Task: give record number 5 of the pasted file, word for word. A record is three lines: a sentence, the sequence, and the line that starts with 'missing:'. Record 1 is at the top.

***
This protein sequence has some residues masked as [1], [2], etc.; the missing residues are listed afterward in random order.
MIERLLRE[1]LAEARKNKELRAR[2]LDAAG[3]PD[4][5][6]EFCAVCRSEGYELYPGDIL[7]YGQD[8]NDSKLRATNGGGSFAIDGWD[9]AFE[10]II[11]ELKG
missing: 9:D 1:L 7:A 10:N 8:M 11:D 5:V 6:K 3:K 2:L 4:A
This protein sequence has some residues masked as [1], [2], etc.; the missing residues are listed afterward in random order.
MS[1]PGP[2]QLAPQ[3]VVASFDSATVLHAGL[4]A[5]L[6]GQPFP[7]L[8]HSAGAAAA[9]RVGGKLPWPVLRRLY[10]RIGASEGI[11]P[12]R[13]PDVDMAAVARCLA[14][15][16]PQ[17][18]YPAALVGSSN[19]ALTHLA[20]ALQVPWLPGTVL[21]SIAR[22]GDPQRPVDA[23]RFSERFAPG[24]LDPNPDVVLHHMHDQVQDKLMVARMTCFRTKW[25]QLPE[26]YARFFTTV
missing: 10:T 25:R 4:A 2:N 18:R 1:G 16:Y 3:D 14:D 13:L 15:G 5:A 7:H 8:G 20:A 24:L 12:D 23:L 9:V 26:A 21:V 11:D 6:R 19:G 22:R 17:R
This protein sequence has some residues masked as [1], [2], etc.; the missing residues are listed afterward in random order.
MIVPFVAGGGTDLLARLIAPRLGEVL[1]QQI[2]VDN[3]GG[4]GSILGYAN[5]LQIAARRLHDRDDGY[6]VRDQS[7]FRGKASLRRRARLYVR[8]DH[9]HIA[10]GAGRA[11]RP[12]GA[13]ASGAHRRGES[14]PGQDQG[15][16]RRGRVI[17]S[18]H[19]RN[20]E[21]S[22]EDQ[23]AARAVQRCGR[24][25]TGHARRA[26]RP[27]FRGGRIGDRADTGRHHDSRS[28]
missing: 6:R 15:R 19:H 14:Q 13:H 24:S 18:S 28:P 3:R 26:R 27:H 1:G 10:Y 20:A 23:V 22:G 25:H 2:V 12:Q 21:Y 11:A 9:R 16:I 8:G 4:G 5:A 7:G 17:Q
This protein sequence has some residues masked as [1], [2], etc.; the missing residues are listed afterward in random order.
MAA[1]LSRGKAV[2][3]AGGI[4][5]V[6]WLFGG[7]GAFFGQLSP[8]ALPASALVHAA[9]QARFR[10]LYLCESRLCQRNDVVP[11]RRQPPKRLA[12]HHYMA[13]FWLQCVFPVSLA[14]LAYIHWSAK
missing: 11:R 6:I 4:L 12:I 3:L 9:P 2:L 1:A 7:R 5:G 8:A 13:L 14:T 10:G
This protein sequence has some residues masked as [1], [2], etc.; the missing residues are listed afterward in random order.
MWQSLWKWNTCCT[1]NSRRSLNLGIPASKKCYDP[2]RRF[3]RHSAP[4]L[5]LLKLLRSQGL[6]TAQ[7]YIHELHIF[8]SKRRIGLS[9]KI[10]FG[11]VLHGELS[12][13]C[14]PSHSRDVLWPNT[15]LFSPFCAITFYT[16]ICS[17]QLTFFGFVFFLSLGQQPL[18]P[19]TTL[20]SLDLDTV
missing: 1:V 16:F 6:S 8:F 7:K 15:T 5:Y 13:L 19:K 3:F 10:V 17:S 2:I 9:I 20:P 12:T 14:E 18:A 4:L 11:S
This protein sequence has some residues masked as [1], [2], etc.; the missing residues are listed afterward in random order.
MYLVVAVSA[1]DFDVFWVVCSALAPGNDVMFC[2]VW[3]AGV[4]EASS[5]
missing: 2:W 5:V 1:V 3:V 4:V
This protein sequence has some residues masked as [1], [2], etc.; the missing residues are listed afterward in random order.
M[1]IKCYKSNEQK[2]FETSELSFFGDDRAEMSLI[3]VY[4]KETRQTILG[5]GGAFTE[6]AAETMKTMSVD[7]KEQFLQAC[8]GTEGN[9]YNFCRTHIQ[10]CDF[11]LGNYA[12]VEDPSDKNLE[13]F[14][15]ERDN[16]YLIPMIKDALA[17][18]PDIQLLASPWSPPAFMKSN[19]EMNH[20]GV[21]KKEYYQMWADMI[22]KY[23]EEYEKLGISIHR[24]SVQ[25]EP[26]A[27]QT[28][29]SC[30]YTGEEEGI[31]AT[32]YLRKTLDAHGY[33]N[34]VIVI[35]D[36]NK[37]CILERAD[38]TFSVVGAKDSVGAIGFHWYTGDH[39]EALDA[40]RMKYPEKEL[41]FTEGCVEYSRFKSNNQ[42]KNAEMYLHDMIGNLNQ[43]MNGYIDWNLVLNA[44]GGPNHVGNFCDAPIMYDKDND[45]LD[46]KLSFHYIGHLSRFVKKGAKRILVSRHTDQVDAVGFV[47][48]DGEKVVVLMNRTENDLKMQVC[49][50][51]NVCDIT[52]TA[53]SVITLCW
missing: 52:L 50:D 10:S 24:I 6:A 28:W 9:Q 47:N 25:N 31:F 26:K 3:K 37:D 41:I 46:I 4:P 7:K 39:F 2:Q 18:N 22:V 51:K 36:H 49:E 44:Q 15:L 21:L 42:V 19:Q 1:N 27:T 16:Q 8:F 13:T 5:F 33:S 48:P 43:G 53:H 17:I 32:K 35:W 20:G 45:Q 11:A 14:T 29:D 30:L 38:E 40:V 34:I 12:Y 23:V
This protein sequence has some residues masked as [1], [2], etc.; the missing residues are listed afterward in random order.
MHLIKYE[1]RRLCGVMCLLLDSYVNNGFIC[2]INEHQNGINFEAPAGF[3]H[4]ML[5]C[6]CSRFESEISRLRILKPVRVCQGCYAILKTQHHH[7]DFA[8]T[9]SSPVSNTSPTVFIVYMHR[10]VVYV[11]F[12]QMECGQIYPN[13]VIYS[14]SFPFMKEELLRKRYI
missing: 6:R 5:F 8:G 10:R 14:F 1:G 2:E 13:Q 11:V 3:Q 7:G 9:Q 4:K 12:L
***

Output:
This protein sequence has some residues masked as [1], [2], etc.; the missing residues are listed afterward in random order.
MWQSLWKWNTCCT[1]NSRRSLNLGIPASKKCYDP[2]RRF[3]RHSAP[4]L[5]LLKLLRSQGL[6]TAQ[7]YIHELHIF[8]SKRRIGLS[9]KI[10]FG[11]VLHGELS[12][13]C[14]PSHSRDVLWPNT[15]LFSPFCAITFYT[16]ICS[17]QLTFFGFVFFLSLGQQPL[18]P[19]TTL[20]SLDLDTV
missing: 1:V 16:F 6:S 8:F 7:K 15:T 5:Y 13:L 19:K 3:F 10:V 17:S 2:I 9:I 20:P 12:T 14:E 18:A 4:L 11:S